Foiling Farmageddon: How do Christian Agricultural Initiatives Pioneer Sustainability Transitions within American Rural Landscapes?
Julius is researching SCAIs because:
- They allow him to explore the relationship between environment and religion
- Little previous research on them has been conducted
- SCAIs may be especially well placed to tackle Farmageddon.
In Christian contexts, such as the USA, religious views on the environment have often been understood in agricultural terms. For example, historian Lynn White Jr. (1967) used the ox-drawn plough to show how Christianity had cultivated an exploitative view of nature. In response, Christian scholars have developed the theology of environmental stewardship, arguing that God’s command to “keep and till [Eden]” (Genesis 2:15) demonstrates their responsibility to care for the environment. Notions of stewardship have also been influenced by agrarian writings emanating from the industrializing USA. For example, Thomas Jefferson (1785) wrote extensively on an agrarian vision in which small-scale agriculture would enable Americans to live in harmony with nature, explore their Christian faith, and ensure their economic independence.
In the 20th century, however, small-scale agriculture collapsed following mechanization. As Jefferson feared, this may have undermined Christianity in rural areas. At the same time, it has caused widespread unemployment, effectively relegating rural areas to the economic periphery. As a consequence, they suffer from a chronic lack of social investment and are vulnerable to exploitation by outsiders, especially for natural resources. The result is “Farmageddon”: a tripolar decline that is at once socio-economic, religious and environmental.
Although the landscape is challenging, SCAIs could offer unique solutions. Because their activities cut across the three dimensions of Farmageddon, they may be well equipped to address it. Furthermore, SCAIs’ status as grassroots initiatives may make them particularly likely to spur rural renewal: Their bottom-up community led approach means they can more easily experiment with sustainable ideas and technologies.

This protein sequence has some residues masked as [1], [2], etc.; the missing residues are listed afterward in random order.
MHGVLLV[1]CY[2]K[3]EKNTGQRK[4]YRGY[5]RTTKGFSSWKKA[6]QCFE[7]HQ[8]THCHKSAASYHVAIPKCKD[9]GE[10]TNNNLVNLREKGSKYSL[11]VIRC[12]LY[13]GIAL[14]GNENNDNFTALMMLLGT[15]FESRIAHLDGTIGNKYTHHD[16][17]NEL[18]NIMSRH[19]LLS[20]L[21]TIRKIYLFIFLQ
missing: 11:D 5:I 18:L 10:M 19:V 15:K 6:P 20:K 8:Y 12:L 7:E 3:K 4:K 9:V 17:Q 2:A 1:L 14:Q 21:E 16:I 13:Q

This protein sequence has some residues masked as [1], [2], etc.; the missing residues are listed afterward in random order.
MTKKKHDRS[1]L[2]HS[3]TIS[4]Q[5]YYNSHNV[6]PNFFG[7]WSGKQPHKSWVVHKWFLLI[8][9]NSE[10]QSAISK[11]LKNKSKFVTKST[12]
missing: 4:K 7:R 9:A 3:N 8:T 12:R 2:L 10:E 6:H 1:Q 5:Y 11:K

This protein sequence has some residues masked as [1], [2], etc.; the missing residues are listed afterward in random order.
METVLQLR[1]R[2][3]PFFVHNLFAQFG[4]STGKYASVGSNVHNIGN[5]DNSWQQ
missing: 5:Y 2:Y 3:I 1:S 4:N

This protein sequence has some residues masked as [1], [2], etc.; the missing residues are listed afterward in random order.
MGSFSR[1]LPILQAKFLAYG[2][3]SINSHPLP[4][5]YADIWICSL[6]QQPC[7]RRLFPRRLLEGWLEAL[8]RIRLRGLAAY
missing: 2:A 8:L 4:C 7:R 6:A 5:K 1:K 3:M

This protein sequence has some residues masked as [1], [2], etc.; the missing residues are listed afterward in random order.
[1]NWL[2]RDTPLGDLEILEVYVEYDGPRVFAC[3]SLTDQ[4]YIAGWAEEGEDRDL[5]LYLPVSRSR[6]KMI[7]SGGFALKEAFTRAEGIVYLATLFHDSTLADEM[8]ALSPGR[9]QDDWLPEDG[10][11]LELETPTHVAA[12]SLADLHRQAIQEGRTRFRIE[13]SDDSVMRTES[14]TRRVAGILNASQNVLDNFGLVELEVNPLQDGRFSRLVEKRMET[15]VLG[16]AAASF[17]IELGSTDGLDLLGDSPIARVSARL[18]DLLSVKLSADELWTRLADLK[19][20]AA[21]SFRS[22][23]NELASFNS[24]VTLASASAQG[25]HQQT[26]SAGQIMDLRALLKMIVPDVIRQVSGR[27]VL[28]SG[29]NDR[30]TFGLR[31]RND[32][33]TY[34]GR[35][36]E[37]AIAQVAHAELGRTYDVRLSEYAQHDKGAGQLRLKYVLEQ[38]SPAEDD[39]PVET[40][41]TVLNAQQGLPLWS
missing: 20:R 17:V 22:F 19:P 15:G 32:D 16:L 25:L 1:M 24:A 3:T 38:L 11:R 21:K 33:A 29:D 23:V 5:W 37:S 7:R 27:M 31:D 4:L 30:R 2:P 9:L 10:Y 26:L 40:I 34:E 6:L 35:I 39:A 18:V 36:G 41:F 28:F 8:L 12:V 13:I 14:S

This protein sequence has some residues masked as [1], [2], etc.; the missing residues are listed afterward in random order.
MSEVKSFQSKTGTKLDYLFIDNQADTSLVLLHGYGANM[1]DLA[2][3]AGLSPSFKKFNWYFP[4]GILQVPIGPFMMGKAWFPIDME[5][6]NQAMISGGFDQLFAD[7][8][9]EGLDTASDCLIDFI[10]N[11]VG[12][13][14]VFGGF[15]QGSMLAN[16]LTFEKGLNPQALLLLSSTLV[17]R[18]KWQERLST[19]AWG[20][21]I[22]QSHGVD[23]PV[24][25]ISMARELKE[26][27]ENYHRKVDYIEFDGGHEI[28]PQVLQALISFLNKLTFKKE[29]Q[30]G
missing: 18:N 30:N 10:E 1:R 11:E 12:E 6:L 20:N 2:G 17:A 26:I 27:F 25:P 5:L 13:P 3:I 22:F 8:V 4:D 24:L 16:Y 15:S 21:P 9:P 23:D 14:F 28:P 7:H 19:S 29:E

Despite the potential, there has been little research on SCAIs. One reason is that they are a heterogeneous group difficult to distinguish from farms, community gardens and ecovillages. To overcome this ambiguity, Julius defines SCAIs as any organization with a public mission statement mentioning Christianity, sustainability and agricultural production. To address the research gap, Julius is conducting an exploratory mixed method project on SCAIs.
Qualitative data is being collected at Hungry World Farm, Illinois and Bethlehem Farm, West Virginia. There, Julius is observing the beliefs promoted, and how these beliefs drive sustainable practices, such as small-scale agriculture and community outreach. Julius’ qualitative findings will be used to design an online survey distributed to all SCAIs in the rural US. The survey will provide generalizable quantitative results that will enable a broader understanding of the work SCAIs do, and how they pioneer sustainability transitions amidst Farmageddon. Such insights, if reapplied more widely could help to catalyze a shift in US rural areas towards a more sustainable paradigm that better considers the interests of the environment and of rural populations.
1st Supervisor: Prof. Dr. Jens Köhrsen (Faculty of Theology)
2nd Supervisor: Prof. Dr. Manfred Max Bergman (Department of Sociology)
3rd Suprvisor: Prof. Dr. Kate Rigby (MESH, University of Cologne, Germany)
Julius is a doctoral scholar whose research spans the fields of sociology, theology and environmental science. Julius’ PhD focuses on American SCAIs (Sustainable Christian Agricultural Initiatives). Specifically, he is uncovering how SCAIs can pioneer sustainability transitions in landscapes dealing with complex rural decline (“Farmageddon”). His current institutional affiliations include the University of Basel and the University of Cologne. Additionally, Julius holds a Master’s Degree from the University of Geneva.
- Sociology of Religion
- Environmental Sociology
- Ecotheolgy & Ecospirituality
- Geology & the Anthropocene
- Interdisciplinarity & Mixed-Methods
Prix Guillaume Rohat - Special research prize bestowed by Geneva's Environmental Science Institute to recognize exceptional originality in a Master's thesis. Awarded for "Christian Attitudes to the Anthropocene: An Explorative Study in South-West England."